After my ETS_Keeseo Hwan
 Human Asia (humanasia@humanasia.org)     2013년 07월 02일    2,114  
  

Keeseo Hwang

   After my ETS from the army last September, I had about five months available for anything until my return to school. During the period, I wanted to do something meangingful other than studying. As I considered some of the options and asked around, my mother's colleague introduced me about this volunteer program by Human Asia and that is how I came to participate in the program after a little hesitation about going to an unacquainted country. After all, such opportunities won't come very often. After deciding to go to Nepal, I had to search for Human Asia on the internet for I had no idea about the introduced organization.
   Human Asia was an organization striving to enhance human rights situations in Asia and this fact made me more interested in the Nepal program. Because I barely had an opportunity to learn about human rights other than the textbook and newspapers, I did not have much interest in human rights issues. But when I looked closer to my neighbors, there were people deprived of their basic rights. This meant that I have been neglecting the needy my entire life. So through the opportunity ahead I wanted to learn about how people in developing countries lived and how their rights were served in reality. As I looked into Human Asia I learned about human rights in general.
   In December and January, the voluntary team had a pre-meeting, where I could meet the good members. I was very excited to be with these good-natured people. They were mostly college students, but there were also others like Byunghyun, a middle school student, and Yongsoo, who came to make a documentary film on Nepal. Especially for Byunghyun, I admired him for coming to Nepal to serve with us in his young age. Becoming close to the people and sharing ideas about our volunteer program through those pre-meeting occassions was very valuable.
   On 18th January, we arrived in Nepal. At the first sight at Kathmandu, the capital city, I was very shocked. There were openings on houses but the glasses, allowing winds through and the atmosphere wasn't very clean. The water they used to wash or drank was not very clean either. I never had expected to see such human rights violations right on my arrival. While urban areas were usually better then rural areas culturally and environmentally in Korea, Nepal was different: the rural areas were rather cleaner. When we spent two days trekking Himalaya Mountains, Pocara, I enjoyed the fresh air of Nepal's countryside. I was worried those living in urban areas in Nepal would easily contract respiratory diseases and get infected of viruses by the dirty water. Those circumstances were really violating people's rights to live in safe conditions.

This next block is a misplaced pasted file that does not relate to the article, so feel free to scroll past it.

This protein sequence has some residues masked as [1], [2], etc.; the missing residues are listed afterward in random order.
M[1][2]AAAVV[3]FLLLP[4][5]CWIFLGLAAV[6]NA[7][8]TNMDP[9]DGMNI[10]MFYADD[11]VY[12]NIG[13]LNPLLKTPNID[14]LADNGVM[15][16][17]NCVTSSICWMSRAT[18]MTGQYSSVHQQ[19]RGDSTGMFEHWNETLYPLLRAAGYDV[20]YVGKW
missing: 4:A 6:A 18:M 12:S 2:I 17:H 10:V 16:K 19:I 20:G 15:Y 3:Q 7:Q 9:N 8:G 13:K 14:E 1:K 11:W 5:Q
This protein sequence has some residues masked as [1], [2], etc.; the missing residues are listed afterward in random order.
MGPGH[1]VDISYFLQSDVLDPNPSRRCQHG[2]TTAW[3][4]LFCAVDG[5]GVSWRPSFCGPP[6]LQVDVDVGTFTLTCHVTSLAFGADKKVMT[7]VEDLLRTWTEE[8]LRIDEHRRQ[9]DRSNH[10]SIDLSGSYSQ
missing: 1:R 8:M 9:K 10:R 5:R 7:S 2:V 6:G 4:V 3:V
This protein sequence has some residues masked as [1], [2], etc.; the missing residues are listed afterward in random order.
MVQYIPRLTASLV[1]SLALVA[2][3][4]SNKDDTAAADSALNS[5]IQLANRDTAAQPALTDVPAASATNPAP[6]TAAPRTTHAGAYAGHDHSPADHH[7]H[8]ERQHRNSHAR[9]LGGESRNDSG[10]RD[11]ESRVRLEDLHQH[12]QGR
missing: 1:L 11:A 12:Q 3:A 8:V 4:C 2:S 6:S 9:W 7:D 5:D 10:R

Not only was it Human Asia's mission to examine the reality of human rights violations in Nepal, it was their job to teach music, computer, and sports to the children in Badikhel Children Center, formerly known as Nepal Children Center. The center was established to provide better education to the children receiving inferior education. In their public schools, the children learned computers without actual computers and I personally thought many children in Nepal were deprived of those rights to be educated properly in Badikhel. The children center was an important addition to the children. At the center, I managed a PE class and a music class. The children seemed to like the place a lot; they wanted to learn more. The children center showed me how important right to be educated was.
   Spending time in Badikhel Children Center, I even had a chance to spend a night with Sonam Pahari, one of the students in his room. I was excited that I could directly observe their real life style. For the children who were especially poor, we donated thick blankets, desks, chairs, and carpets to help the children study in better environments. At the sunset, we had meals together. The food was abudant to welcome me. After dinner, I looked around the place with Sonam and saw they had a traditional cooking style like that of the old Chosun Dynasty. The toilet was old style as well. What mattered the most was the fact that there wasn't a place to wash themselves. Lack of the sanitation made them vulnerable to diseases. Even the river water was so filthy that they could not use it to clean themselves. At night the temperature dropped dramatically but there wasn't any heating system to keep the people from shivering. The uncleanness and coldness seemed to me as an optimal condition for catching a cold. I felt sorry to see the people unable to clean themselves as often as I do home. Isn't this another case of human rights violation?
   After the voluntary work, I felt somewhat empty. One week wasn't enough for me to fully understand Nepal and observe the people very closely. But I don't mean to belittle the gains like the moments I helped the people in Nepal and the interests in human rights I gained. I just thought it would be good idea to go on a long-term voluntary job program when I get an opportunity.

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